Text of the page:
Ararat Stadium

From Wikipedia, the free encyclopedia
Jump to navigation Jump to search

Coordinates: 35°46′04″N 51°24′05″E / 35.767895°N 51.401253°E / 35.767895; 51.401253

Ararat Stadium
Full nameArarat Stadium
LocationVanak, Tehran, Iran
OwnerArarat Tehran
OperatorArarat Tehran
Capacity15,000 seated
SurfaceGrass
Tenants
Ararat Tehran
Iran women's national football team

Ararat Stadium (Armenian: Արարատ մարզադաշտ; Persian: ورزشگاه آرارات‎) is a football stadium with 10,000 seats built in 1971 and located in the Ararat Sports Complex in the Vanak neighbourhood of Tehran, Iran. It is named after Mount Ararat, the highest mountain of the Armenian Highlands in what is now Turkey. The complex is owned by the Armenian Cultural Ararat Organization founded in 1944, one of the largest associations of Iranian Armenians. The stadium is used by Ararat Tehran, who play in the Tehran Provincial League. It has also been used by the Iran women's national football team for their home matches.

Location and architecture[edit]

The complex covers an area of 74,000 square meters in form of a triangle enclosed by Ararat Street, Rashid Yasemi Street and Kordestan Expressway. The entrance is in the northern part of Ararat Street. The football stadium of FC Ararat Tehran with 10,000 seats was built in 1971 after plans by architect Rostom Voskanian (1932–2013). Near the stadium in the southeastern part of the complex, there is the Holy Cross Chapel (Surp Khatch) completed in 1987 by the same architect, a small concrete building with block-like crosses, built in part in memory of the Iranian Armenian soldiers who lost their lives in the Iran–Iraq War. The Ararat Sports Complex has also two swimming pools, indoor basketball courts, billiard tables, a rock climbing facility, badminton courts, tennis fields, and a sports museum.[1][2]

Cultural life[edit]

Access to most events in the stadium is restricted to Christians, so Armenians are usually among themselves. As long as no Muslims are present, Christian males and females are allowed to practice or watch together, and women are not required to wear headscarves. According to participants, the Sports Complex has its own Armenian atmosphere very different from the Muslim world outside. Even the dominant language spoken by participants (in 2017) is Armenian, and Persian is reportedly rarely spoken.[1]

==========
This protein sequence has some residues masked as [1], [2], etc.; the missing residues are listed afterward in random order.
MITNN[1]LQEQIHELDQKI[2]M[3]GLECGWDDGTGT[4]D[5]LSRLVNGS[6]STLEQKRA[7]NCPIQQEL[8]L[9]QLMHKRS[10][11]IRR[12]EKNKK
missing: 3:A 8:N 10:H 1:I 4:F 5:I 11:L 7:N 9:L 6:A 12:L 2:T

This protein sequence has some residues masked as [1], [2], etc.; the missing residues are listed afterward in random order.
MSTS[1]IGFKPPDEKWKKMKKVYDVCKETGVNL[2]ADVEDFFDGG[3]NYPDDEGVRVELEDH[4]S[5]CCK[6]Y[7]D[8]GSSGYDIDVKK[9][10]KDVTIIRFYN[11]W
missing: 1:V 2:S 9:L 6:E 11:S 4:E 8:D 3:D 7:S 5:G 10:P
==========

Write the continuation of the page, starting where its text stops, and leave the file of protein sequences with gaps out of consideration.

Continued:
However, there are inter-ethnic activities, e.g. football matches, where general Islamic regulations have to be followed. In September 2016, the Pan-Armenian Games were held in the Ararat Complex of Tehran with about 800 Armenian athletes from Iran, Armenia and Georgia participating. At the opening ceremony, Ali Younesi, Hassan Rouhani’s Aide in Religious Minorities’ Affairs, was present.[3][4]

Famous athletes[edit]

The most important sports club playing in Ararat Stadium is FC Ararat Tehran, a football club that existed from 1944 to 2009 and was dissolved because it was bankrupt. However, it was refounded in 2014, and in 2015 it was playing in the Tehran Province league. Though it never played a dominant role in Iranian football, it produced at least two important football players: One was Andranik Eskandarian, who later played for Taj (now Esteghlal F.C.). After the Islamic Revolution, it was Andranik Teymourian who started his career at Ararat Stadium, later played for the Bolton Wanderers F.C. in the English Premier League, then for Esteghlal F.C. and Tractor Sazi F.C. and in 2015 was appointed new captain of the Iran national football team.[2]

References[edit]

  1. ^ a b Holy Cross Chapel – An unexpected icon, this church brings Armenian-Iranians together. Brownbook – An Urban Guide to the Middle East, issue 62 — The Brutalist Architecture in Tehran. Plus Memar Magazine Archives. March – April 2017.
  2. ^ a b Asher Kohn: Towards an Armenian-Iranian Modern: Tehran Church Architecture & Post-Revolutionary Soccer Culture. Ajam Media Collective, 1 December 2012.
  3. ^ Pan-Armenian Games Kick Off in Tehran. Iran Front Page (IFP), 14 September 2016.
  4. ^ Tehran Playing Host to Pan-Armenian Games. Iran Front Page (IFP), 16 September 2016.

External links[edit]

  • http://www.araratorg.org/
  • "Ararat Marzavan activities". Retrieved 2016-01-02.